An operating restriction can take various forms, like setting a noise or a movement limit, introducing a non-addition rule (no additional movements or operations in general, or from a specific type of aircraft) or adopting a curfew for a period of night.
The rules apply only to larger airports with more than 50 000 civil aircraft movements per year. They cover civilian aircraft but exclude military, customs and police movements. The setting of specific noise thresholds, however, remains the preserve of national and local authorities.
EU countries each appoint competent authorities which take charge of the procedures to be followed for the adoption of operating restrictions. These must be independent of any party that might have a conflict of interest.
Right of review
Before introducing operating restrictions, competent authorities have to give 6 months’ notice to the other Member States, the European Commission and interested parties. The Commission may, within 3 months of receiving the notice, examine the case. If it considers the procedures do not respect the rules, it notifies the competent authority which must, in turn, inform it of the action it intends to take.
EU legislation regarding the impacts of noise on human health (Directive 2002/49/EC) must be taken into account when any decision is taken on noise reduction objectives.
Noise performance information
Decisions on operating restrictions must be taken based on individual aircraft noise performance data provided by the operators. This information will be centralised in a database and made available to competent authorities, airlines, air navigation service providers, airports and airport users.
Assessment of noise and information for residents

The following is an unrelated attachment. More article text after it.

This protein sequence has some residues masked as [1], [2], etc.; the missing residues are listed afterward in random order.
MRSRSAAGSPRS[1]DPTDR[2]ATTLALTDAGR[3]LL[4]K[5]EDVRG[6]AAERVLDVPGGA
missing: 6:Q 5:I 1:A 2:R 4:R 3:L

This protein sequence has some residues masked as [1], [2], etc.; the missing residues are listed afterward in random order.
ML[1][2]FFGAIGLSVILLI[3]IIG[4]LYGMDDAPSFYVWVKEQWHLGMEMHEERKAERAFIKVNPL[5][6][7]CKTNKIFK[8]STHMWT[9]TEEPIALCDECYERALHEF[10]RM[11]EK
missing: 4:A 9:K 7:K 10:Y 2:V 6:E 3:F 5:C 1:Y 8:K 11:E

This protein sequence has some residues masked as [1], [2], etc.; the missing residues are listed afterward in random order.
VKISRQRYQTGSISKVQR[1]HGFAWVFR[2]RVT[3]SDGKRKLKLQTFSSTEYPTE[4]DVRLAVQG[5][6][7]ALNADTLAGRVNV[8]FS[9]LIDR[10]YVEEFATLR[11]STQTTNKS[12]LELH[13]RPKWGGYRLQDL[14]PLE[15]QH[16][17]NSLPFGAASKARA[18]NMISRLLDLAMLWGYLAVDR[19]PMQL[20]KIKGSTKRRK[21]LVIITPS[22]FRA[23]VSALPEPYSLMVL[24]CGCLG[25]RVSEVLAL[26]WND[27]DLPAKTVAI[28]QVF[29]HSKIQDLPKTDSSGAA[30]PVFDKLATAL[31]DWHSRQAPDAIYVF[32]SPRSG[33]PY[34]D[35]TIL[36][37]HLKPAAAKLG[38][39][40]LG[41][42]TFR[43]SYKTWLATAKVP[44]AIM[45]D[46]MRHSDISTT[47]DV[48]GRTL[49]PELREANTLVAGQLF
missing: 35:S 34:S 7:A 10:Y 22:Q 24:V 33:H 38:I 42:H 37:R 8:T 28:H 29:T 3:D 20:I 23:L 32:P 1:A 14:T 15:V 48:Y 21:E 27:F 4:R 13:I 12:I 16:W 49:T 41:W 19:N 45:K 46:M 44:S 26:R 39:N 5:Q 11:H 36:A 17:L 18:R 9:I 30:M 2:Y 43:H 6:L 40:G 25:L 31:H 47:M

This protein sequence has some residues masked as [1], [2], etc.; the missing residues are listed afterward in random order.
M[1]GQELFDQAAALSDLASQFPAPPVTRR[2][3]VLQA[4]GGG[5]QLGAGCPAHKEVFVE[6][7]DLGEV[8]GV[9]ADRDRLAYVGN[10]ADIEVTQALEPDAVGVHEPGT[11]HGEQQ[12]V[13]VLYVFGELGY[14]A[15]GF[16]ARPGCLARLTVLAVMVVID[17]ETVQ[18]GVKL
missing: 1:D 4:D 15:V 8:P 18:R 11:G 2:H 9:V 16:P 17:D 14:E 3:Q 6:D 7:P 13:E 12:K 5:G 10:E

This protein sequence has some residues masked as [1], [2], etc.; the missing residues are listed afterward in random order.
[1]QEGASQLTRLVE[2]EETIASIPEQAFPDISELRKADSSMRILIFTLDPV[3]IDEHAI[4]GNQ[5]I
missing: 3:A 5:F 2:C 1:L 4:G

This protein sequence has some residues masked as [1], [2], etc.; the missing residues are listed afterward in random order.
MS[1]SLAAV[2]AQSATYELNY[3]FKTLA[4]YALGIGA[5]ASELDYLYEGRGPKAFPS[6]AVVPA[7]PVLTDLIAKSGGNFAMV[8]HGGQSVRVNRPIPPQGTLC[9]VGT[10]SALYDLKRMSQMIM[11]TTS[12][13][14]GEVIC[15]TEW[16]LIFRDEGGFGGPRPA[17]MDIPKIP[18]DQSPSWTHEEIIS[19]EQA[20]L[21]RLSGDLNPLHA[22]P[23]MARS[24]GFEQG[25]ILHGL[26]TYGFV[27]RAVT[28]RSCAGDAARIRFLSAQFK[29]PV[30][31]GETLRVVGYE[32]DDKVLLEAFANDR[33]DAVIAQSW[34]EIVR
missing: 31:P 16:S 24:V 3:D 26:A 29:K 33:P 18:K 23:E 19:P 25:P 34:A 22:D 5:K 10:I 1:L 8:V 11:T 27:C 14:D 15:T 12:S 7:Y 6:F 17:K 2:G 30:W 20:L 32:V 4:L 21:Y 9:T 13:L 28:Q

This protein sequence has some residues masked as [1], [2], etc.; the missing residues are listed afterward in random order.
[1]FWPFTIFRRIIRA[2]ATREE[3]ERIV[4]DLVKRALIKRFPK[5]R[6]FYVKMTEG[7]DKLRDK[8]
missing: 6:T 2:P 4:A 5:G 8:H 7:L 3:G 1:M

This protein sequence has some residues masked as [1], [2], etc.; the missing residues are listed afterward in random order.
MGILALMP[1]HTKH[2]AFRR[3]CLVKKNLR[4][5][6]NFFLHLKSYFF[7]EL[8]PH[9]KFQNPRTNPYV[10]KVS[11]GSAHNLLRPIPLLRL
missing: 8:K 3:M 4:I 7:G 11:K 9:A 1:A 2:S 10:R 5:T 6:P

Competent authorities must ensure the regular monitoring of noise levels at airports for which they are responsible. If from their evaluation it emerges that operation restrictions could be a cost-effective measure to mitigate noise, a consultation process needs to be organised rapidly and interested parties have 3 months to submit their views before the adoption of restrictions.
Authorities must also ensure that information on operating restrictions is promptly and freely available to local residents and local authorities.
Phasing-out of noisy aircraft
Noise mitigation measures may include the withdrawal of, or extra restrictions upon, the noisier aircraft among those permitted by ICAO rules. Authorities will decide on the annual rate for reducing the number of movements by such aircraft for each operator at a given airport, up to a maximum of 25 %.
Regulation (EU) No 598/2014 repeals Directive 2002/30/EC with effect from 13 June 2016.
Entry into force
Deadline for transposition in the Member States
Regulation (EU) No 598/2014
OJ L 173 of 12.6.2014
Directive 2002/49/EC of the European Parliament and of the Council of 25 June 2002 relating to the assessment and management of environmental noise (Official Journal L 189 of 18 July 2002).